You walk inside the land of siant, mahamuni and gurus to learn the art of peace, silence, and mindfulness. You walk inside India.

India is a dream destination for yogis. Our country has so many ashrams and courses where you can experience peace of mind, soothe your soul and feel free. Yoga is the journey of self through the self. There are few questions which cannot be googled and these yoga retreats give you a sense mindfulness. This list includes some of the best ashrams, retreats and shalas India has to offer, there are three notable omissions: BKS Iyengar’s school in Pune, Pattabhi Jois’s in Mysore, and the pan-Indian Sivananda Centre, excluded on account of their existing popularity and fame.

Bihar School of Yoga, Munger, Bihar

At the sprawling Bihar School, yoga is a lifestyle not a practice, and karma yoga is given precedence over asana. So alongside classes expect hours of seva (service) – including gardening, kitchen work and toilet cleaning – supplemented by cold showers and a simple diet.

It may sound daunting, but comfort’s loss is authenticity’s gain, and former students attest to the life-altering qualities a stint in this ashram can give. Days begin at 4am, and end with twilight satsangs (discourses) or kirtans (mantra chanting) before lights out at 8pm. Many yoga styles are taught, including Hatha, Raja (mental discipline), Kriya (breathing, chanting and ritual gesture) and yoga therapy, as well as Yoga Nidra, a deep meditative technique lulling the mind into a state neither awake nor asleep, developed by the ashram’s founder Swami Satyananda Saraswati.
• Open to all (beginner to advanced), year round (though in May-July, temperatures can reach 45C). The four-month residential course in yogic studies starts every October, around £1,200 for international students including accommodation and all meals.

Purple Valley, Assagao, Goa

If you’re a modern yogi craving India plus detox juices and fast Wi-Fi, with access to the world’s best Ashtanga teachers (John Scott, Petri Raisanen, Alexander Medin), Goa’s Purple Valley is your place. Despite its hardcore reputation, beginners are not only welcome but encouraged, making it a great place to kick-start your Ashtanga training, with Mysore-style self-practice in the morning and special classes in the afternoons, including philosophy, yogic living, kirtans and pranayama.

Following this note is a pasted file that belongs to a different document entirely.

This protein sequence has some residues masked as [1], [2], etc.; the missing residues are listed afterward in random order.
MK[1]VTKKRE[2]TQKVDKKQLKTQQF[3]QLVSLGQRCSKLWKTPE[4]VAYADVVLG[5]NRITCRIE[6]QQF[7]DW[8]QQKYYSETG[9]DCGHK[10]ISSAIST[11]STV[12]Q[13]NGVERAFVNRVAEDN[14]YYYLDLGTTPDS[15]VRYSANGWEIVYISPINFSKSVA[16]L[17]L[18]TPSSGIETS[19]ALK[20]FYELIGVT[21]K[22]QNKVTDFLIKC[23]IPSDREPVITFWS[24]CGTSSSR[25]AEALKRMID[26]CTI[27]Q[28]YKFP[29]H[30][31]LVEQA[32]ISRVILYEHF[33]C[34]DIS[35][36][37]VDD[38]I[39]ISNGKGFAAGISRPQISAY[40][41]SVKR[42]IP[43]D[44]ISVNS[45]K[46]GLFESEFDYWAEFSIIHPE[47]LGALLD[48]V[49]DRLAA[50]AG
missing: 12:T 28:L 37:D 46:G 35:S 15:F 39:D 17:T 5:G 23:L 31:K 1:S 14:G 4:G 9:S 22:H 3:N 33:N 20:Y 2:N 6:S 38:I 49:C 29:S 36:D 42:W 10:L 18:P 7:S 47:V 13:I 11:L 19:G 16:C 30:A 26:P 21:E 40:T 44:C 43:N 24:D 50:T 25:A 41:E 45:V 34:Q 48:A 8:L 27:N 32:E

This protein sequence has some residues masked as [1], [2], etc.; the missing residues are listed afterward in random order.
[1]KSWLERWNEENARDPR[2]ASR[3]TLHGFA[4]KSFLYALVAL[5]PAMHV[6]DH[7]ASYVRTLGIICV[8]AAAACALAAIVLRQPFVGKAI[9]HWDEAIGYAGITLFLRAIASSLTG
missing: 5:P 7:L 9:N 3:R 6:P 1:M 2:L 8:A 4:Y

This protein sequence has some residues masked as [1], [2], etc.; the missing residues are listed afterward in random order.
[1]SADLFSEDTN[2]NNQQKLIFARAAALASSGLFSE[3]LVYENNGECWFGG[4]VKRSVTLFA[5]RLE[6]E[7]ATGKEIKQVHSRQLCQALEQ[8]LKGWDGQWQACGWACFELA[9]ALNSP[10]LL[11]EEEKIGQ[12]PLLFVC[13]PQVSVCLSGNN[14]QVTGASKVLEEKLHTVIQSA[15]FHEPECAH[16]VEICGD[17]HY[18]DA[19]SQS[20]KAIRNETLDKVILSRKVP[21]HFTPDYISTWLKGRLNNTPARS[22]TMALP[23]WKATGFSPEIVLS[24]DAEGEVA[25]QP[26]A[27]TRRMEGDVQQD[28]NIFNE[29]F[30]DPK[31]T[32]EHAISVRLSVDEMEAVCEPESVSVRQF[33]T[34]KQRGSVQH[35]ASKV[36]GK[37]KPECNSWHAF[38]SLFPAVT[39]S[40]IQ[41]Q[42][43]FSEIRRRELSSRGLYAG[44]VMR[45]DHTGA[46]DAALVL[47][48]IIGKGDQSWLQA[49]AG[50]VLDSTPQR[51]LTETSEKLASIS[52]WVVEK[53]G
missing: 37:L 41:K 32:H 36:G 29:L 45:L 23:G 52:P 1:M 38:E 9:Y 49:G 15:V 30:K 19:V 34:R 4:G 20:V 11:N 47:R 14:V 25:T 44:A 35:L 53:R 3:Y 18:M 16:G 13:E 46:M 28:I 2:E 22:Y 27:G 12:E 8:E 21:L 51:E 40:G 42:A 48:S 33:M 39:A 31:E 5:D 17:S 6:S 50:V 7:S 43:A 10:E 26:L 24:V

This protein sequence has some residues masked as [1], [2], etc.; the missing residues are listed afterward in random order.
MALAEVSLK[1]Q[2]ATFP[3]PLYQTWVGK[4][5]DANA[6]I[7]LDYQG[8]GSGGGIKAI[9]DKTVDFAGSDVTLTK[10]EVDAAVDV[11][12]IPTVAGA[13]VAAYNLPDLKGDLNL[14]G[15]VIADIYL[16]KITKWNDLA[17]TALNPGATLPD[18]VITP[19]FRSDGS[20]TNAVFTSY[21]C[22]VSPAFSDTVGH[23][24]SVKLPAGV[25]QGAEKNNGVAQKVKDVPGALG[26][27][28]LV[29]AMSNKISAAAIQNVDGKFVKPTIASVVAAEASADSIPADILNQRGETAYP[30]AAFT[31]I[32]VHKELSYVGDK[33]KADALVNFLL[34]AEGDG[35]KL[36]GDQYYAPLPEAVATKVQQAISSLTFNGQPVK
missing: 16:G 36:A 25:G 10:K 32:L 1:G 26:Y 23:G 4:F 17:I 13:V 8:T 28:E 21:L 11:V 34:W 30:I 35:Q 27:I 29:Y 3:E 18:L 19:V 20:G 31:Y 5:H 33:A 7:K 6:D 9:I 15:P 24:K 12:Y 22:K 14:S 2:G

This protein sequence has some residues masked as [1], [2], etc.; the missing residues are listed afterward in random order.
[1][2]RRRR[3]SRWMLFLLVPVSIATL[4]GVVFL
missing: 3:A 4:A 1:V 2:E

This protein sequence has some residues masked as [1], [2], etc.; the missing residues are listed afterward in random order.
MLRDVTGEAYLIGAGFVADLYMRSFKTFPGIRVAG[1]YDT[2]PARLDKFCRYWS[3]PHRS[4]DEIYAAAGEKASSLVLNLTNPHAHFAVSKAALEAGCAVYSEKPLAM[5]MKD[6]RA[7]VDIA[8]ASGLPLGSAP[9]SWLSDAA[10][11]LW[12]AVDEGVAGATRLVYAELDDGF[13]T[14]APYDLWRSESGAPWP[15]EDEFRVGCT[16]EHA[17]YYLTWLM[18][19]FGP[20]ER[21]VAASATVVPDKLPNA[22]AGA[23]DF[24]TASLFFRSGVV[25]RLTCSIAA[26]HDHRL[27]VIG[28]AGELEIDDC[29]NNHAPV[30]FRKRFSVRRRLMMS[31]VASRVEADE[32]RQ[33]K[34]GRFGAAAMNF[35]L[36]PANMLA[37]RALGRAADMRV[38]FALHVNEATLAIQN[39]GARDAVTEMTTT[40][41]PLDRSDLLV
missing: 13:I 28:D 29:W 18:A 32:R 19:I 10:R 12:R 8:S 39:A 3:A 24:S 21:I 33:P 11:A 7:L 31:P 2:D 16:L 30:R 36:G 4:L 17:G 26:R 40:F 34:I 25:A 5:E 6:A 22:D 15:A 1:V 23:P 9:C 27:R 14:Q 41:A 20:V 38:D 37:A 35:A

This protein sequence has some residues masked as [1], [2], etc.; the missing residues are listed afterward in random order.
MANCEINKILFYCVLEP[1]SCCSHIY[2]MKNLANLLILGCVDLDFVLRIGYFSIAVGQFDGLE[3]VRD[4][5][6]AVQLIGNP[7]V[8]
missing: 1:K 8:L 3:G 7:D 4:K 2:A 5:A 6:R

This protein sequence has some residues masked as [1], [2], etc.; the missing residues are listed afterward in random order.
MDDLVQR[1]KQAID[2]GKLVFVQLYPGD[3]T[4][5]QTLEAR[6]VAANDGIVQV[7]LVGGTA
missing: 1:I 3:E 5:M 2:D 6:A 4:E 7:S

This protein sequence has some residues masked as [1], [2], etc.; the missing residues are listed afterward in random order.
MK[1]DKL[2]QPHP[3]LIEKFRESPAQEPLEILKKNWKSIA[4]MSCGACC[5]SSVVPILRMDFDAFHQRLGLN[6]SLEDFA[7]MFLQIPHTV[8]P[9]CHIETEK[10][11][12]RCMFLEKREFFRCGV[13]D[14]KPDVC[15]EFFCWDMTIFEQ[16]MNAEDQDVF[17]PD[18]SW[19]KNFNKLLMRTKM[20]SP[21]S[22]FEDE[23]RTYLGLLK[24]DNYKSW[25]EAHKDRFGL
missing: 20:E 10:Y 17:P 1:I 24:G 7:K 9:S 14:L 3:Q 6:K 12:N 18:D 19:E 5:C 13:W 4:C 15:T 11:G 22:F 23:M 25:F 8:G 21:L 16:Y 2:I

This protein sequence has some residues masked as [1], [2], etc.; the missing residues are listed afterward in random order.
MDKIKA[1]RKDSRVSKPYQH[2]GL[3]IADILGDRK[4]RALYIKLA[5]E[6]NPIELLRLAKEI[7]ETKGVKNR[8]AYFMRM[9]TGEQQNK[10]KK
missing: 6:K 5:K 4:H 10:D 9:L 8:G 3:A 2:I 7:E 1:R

The retreat is spread over two Portuguese-style houses and landscaped gardens with a tropical forest feel. Two international and one Ayurvedic chef prepare buffet meals that include the likes of masala millet crepes and soy burgers. Consultations with Ayurvedic doctors and massage therapists are also offered. Once the preserve of foreign students, Purple Valley now has a growing Indian following.
• Open from mid-October to late April. Full-board is £590/£890 for one/two weeks in a shared room, or £750/£1,100 in a single room.

Kaivalyadhama Ashram, Lonavala


Set within 180 acres of parkland at Lonavala, a hill-station between Mumbai and Pune, this ashram, designed as a yogic research centre when it opened in 1924, is the kind of place you can spend days, months or even years immersed in its myriad programmes. The ashram’s school offers diplomas and fully accredited degrees for yoga teachers, along with shorter courses for both beginners and advanced students, while the health centre – where Gandhi was an early patient after a breakdown in 1927 – has week-long packages that include yoga with a focus on either relaxation, naturopathy or Ayurveda. You’ll stay within the leafy, old-fashioned campus, at the health centre or in the rooms of the main hall, some of which are air-conditioned. The diet throughout is organic Indian vegetarian.
• Open all year. £42 a week for yoga with naturopathy, £115 a week for yoga with Ayurvedic treatment; accommodation starts at £67 a week for a shared room and goes up to £425 for a cottage. The year-long diploma in yoga therapy is £4,255, including accommodation and all meals.

Mysore Krishnamachar Yoga Shala, Mysore, Karnataka

Mysore, in the southern state of Karnataka, is one of India’s most popular yoga destinations. Photograph: David Pearson/Rex
BNS Iyengar, who has taught quietly in his Mysore shala for the last 38 years, was one of the original students of “super-guru” Krishnamacharya, the teacher of the famous BKS Iyengar and Pattabhi Jois, founders of Iyengar and Ashtanga yoga respectively.

His classes include Ashtanga yoga asanas (the sequence differs from the main Ashtanga institute’s, with a 55 minute primary series) pranayama (breathing), kriya (breathing,